Glencore stocks have been slammed, with the miner shedding nearly a third of its value overnight.
The miner took a beating as its shares fell 29.42 per cent following analysts’ predictions of a continued commodity depression.
This is the second ‘record’ drop for Glencore in a week.
The Swiss diversified firm recorded a major drop late last week, falling 16 per cent, with this overnight rout helping to wipe around US$13 billion off the miner’s value.
Investec analysts Hunter Hillcoat and Marc Elliot released notes stating Glencore would offer marginal value to shareholders, if the ongoing low commodities prices continue.
The two said that without major restructuring most of Glencore’s equity value would evaporate.
“The challenging environment for mining companies leads us to the question of how much value will be left for equity holders if commodity prices do not improve,” Investec said in a note to investors yesterday.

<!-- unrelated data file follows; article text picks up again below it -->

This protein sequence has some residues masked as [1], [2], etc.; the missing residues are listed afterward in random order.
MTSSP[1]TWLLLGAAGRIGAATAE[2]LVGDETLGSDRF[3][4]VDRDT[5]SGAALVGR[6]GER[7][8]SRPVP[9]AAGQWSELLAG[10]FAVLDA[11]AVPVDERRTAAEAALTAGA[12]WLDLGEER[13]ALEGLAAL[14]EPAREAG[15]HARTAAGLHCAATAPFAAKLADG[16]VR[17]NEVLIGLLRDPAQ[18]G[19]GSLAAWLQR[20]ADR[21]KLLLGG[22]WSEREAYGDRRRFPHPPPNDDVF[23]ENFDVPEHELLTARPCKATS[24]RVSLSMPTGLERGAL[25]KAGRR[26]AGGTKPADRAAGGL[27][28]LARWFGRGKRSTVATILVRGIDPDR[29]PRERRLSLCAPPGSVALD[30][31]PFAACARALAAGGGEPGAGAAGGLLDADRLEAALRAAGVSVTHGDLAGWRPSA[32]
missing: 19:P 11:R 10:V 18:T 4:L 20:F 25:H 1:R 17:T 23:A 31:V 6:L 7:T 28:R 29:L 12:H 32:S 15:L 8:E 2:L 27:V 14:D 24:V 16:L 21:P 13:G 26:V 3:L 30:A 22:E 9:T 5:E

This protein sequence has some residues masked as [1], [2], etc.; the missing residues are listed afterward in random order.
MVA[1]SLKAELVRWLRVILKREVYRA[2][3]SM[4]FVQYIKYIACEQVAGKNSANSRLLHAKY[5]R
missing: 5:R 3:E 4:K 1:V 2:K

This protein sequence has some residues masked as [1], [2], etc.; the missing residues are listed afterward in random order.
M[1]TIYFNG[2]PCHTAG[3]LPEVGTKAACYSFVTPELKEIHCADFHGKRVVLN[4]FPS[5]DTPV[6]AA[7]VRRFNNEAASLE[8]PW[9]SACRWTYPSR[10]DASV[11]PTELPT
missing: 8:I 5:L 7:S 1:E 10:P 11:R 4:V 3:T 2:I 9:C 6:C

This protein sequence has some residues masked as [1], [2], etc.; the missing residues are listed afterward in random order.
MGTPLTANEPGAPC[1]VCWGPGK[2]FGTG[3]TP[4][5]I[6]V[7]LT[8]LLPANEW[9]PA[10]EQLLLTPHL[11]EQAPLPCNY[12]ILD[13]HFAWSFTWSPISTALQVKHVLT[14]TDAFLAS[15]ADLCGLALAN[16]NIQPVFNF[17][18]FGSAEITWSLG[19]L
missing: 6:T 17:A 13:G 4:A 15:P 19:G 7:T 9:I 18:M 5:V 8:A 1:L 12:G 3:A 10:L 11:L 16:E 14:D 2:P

“Despite the drastic action that management has announced recently (even assuming all of the measures are successfully implemented), a spot price scenario results in an almost complete collapse in forward earnings such that no meaningful estimate of shareholder value can be derived under our price-to-earnings methodology,” Investec said.
Precipitated by these market views, the miner has now reached a new record low, as it stock marked a decline of around 75 per cent for this current year.
Market comments are painting the miner as the next Lehman Brothers, however sources within Glencore were quick to reject this, adding that many of the financial assumptions made by Investec were inaccurate.
“We don’t rate the assumptions in the Investec notes,” the source told Australian Mining.
“The figures were off in terms of EBITDA and free cash, and unlike Lehmans we have a lot of liquidity, no covenants, and ample lines of funding with banks.”
They went on to say moves are already being made to inure the miner against the continued commodity slump, including a focus on the reduction of the current US$30.34 billion worth of debt by around US$10 billion, by means of a share placement worth US$2.43 billion and the sale of a minority stake in its agricultural businesses.
“The mood in HQ is relatively optimistic, although there are still concerns,” the source explained.
“In the short term there will be pain ahead as commodity markets are affected by ongoing slow growth in China, but in relation to the longer term supply and demand we expect it to be much better.”